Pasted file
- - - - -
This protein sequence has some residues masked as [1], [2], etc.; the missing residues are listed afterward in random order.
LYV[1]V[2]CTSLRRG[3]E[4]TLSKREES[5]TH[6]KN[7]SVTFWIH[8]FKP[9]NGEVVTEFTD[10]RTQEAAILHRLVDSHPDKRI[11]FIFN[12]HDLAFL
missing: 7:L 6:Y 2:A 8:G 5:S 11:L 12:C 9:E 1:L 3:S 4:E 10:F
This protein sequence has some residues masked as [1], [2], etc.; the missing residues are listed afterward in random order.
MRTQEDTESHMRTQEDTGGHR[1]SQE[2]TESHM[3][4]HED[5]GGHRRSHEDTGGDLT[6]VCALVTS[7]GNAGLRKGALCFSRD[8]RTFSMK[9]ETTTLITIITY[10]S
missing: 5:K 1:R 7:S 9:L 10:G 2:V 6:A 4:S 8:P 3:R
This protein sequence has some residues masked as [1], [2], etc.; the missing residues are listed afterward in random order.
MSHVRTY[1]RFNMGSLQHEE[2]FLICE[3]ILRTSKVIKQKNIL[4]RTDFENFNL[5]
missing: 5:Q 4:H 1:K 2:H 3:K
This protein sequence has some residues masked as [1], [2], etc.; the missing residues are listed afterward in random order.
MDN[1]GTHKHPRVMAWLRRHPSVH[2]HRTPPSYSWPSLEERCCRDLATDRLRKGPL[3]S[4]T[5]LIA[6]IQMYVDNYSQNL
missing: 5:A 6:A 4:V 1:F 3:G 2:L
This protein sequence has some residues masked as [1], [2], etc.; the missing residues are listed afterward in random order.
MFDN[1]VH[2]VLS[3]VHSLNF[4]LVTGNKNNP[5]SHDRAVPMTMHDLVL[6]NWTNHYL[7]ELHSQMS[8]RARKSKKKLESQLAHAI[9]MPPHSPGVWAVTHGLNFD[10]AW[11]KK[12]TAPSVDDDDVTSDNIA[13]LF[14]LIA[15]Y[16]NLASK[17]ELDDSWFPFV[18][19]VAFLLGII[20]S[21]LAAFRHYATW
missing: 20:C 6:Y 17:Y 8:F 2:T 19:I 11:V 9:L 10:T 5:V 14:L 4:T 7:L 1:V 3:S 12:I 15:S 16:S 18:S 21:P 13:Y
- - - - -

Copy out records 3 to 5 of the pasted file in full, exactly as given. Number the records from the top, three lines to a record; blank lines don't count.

This protein sequence has some residues masked as [1], [2], etc.; the missing residues are listed afterward in random order.
MSHVRTY[1]RFNMGSLQHEE[2]FLICE[3]ILRTSKVIKQKNIL[4]RTDFENFNL[5]
missing: 5:Q 4:H 1:K 2:H 3:K
This protein sequence has some residues masked as [1], [2], etc.; the missing residues are listed afterward in random order.
MDN[1]GTHKHPRVMAWLRRHPSVH[2]HRTPPSYSWPSLEERCCRDLATDRLRKGPL[3]S[4]T[5]LIA[6]IQMYVDNYSQNL
missing: 5:A 6:A 4:V 1:F 3:G 2:L
This protein sequence has some residues masked as [1], [2], etc.; the missing residues are listed afterward in random order.
MFDN[1]VH[2]VLS[3]VHSLNF[4]LVTGNKNNP[5]SHDRAVPMTMHDLVL[6]NWTNHYL[7]ELHSQMS[8]RARKSKKKLESQLAHAI[9]MPPHSPGVWAVTHGLNFD[10]AW[11]KK[12]TAPSVDDDDVTSDNIA[13]LF[14]LIA[15]Y[16]NLASK[17]ELDDSWFPFV[18][19]VAFLLGII[20]S[21]LAAFRHYATW
missing: 20:C 6:Y 17:Y 8:F 2:T 19:I 11:V 9:L 10:T 5:V 14:L 4:T 7:L 1:V 3:S 12:I 15:S 16:S 18:S 21:P 13:Y